Please do not pack intact elk antler heads on our llamas.
Elk antlers can be too big and dangerous for a llama to pack out. If you skin the skull, drop the jaw, the skull and antlers do not weigh much. Plus, its badass for you to carry your trophy on your back.

You are responsible for costs associated with meat processing, taxidermy and shipping of your harvest.
Whether you area DIY’er or use a commercial processor and taxidermist, you’re responsible for all cost associated with meat processing, taxidermy, handling, and shipping/transport.

DIY’ers please come prepared with several coolers to keep meat clean and cold for transport home.


If you are flying, your shipping rates will be less expensive if you treat as checked luggage. We highly recommend vacuum sealing your meat and making sure its completely frozen before shipping or flying home. This can be tricky if you plan to fly home the day after we get out of the mountains requiring you to ship meat back home.

Please visit Transportation Security Administration (TSA) website for Fresh Meat and Seafood information here.

United Airlines
High-value, fragile and perishable items here.

Delta Airlines
Perishables Tab here.

Frontier Airlines
Fragile and Special items here.


We’ll manage the process for our guided clients

For our clients joining us for a guided hunt, we’ll manage the entire process for you. Once an animal is down, your guide will help field dress and hang. Our wranglers will then help pack meat back to trailhead and drive your meat to our preferred processor in Butte, MT. It is up to you to coordinate with the processor on your meat.

Terminal Meats
100 W Park St, Butte, MT 59701
(406) 723-6548
Owner Chris
www.TerminalMeats.com

Terminal Meats has a variety of options for your game meat including salami, sausage, franks, bratwurst, kolbasa and standard cut, grind and wrap. Please visit their website for complete details here.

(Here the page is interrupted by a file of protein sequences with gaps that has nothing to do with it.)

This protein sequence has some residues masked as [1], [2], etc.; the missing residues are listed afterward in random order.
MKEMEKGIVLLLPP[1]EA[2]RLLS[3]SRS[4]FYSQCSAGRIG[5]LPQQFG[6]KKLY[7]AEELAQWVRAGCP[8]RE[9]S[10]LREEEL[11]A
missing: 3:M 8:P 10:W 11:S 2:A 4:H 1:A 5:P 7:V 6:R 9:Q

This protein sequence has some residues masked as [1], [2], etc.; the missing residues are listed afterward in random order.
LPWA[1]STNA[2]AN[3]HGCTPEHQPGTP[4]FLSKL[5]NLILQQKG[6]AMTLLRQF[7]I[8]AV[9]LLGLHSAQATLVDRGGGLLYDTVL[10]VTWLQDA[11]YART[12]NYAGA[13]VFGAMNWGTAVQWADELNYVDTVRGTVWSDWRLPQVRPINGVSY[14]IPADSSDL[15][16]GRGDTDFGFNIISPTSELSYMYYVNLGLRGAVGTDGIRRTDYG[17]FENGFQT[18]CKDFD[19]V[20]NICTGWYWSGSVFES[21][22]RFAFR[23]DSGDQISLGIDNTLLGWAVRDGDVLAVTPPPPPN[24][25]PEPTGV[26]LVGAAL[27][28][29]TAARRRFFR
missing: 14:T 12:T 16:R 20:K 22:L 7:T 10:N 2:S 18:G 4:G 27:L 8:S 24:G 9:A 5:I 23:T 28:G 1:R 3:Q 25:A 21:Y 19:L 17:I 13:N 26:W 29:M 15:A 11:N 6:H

Here is some basic information for hunters and what to expect from Terminal Food Center.

  • Meat must be clean
    Free from dirt, hair, pine needles, etc. $50 cleaning charge.
  • $200 cash deposit
    This applies to all processing or cold storage. There is an ATM at Terminal Meats.
  • $100 cold storage only
    Up to 7-days. Meat only. No processing. No hides or head.
  • $0.85/lb cut and wrap
    Plastic wrap and freezer paper. You must provide direction on your preferred cuts. Expect roughly 180lbs of meat.
  • $1.30/lb vacuum seal
    Expect roughly 180lbs of meat.
  • $2.50 – $8.00/lb specialty meats.
    Salami, sausage, brats, kolbasas, and jerky’s. Visit website for complete details here.
  • Boxed frozen ready to ship.
    Processed and packaged meat will be boxed in non-insulated 16″ x 20″ x 6″ boxes frozen ready to ship. Boxes cannot exceed 50lbs.

If you plan to ship, Terminal Meats requires overnight FedEx as a shipping carrier. Terminal Meats will provide you with the exact number of boxes, sizes, and weights. You will then create a shipment with FedEx for pickup at Terminal Meats in Butte, MT. Chris, owner of Terminal Meats, commented he’s seen shipping prices as high as $1000.


Taxidermy for your trophy

Wildlife Artistry, LLC
413 Old Clyde Park Road
Livingston, MT 59047
(406) 222-0732
www.WildlifeArtistryMT.com

Located in Livingston, MT, Rich Bradberry at Wildlife Artistry is our recommendation for taxidermist. We’ve known Rich for years. He’s meticulous and very clean. He can help guide you on the best approach for your mount. We’ve always been fond of the simple euro mount. We can help facilitate getting your trophy to Livingston which is several hours from our hunting camps.